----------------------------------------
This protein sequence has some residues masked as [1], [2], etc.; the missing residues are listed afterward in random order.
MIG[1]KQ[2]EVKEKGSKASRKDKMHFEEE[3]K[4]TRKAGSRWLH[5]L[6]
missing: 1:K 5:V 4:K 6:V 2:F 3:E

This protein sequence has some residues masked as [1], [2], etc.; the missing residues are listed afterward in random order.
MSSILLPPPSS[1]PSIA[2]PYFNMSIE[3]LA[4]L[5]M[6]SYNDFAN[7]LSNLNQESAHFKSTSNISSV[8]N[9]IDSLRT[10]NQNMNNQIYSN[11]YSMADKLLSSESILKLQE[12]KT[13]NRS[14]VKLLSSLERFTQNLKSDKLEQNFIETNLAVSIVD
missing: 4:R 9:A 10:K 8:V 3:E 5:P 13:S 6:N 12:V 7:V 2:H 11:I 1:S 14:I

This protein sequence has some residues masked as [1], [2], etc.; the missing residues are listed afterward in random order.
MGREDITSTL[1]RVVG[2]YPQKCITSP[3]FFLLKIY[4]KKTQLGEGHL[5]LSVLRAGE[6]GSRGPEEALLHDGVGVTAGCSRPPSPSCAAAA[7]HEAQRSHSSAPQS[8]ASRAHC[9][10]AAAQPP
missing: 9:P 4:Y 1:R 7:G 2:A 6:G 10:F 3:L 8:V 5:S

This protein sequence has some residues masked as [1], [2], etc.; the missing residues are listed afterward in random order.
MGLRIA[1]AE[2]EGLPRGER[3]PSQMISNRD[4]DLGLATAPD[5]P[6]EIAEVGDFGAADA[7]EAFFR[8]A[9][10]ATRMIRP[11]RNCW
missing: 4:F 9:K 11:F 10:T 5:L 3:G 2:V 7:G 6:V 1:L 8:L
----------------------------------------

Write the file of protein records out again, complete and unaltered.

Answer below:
This protein sequence has some residues masked as [1], [2], etc.; the missing residues are listed afterward in random order.
MIG[1]KQ[2]EVKEKGSKASRKDKMHFEEE[3]K[4]TRKAGSRWLH[5]L[6]
missing: 1:K 5:V 4:K 6:V 2:F 3:E

This protein sequence has some residues masked as [1], [2], etc.; the missing residues are listed afterward in random order.
MSSILLPPPSS[1]PSIA[2]PYFNMSIE[3]LA[4]L[5]M[6]SYNDFAN[7]LSNLNQESAHFKSTSNISSV[8]N[9]IDSLRT[10]NQNMNNQIYSN[11]YSMADKLLSSESILKLQE[12]KT[13]NRS[14]VKLLSSLERFTQNLKSDKLEQNFIETNLAVSIVD
missing: 4:R 9:A 10:K 8:V 3:E 5:P 13:S 6:N 12:V 7:V 2:H 11:I 1:S 14:I

This protein sequence has some residues masked as [1], [2], etc.; the missing residues are listed afterward in random order.
MGREDITSTL[1]RVVG[2]YPQKCITSP[3]FFLLKIY[4]KKTQLGEGHL[5]LSVLRAGE[6]GSRGPEEALLHDGVGVTAGCSRPPSPSCAAAA[7]HEAQRSHSSAPQS[8]ASRAHC[9][10]AAAQPP
missing: 9:P 4:Y 1:R 7:G 2:A 6:G 10:F 3:L 8:V 5:S

This protein sequence has some residues masked as [1], [2], etc.; the missing residues are listed afterward in random order.
MGLRIA[1]AE[2]EGLPRGER[3]PSQMISNRD[4]DLGLATAPD[5]P[6]EIAEVGDFGAADA[7]EAFFR[8]A[9][10]ATRMIRP[11]RNCW
missing: 4:F 9:K 11:F 10:T 5:L 3:G 2:V 7:G 6:V 1:L 8:L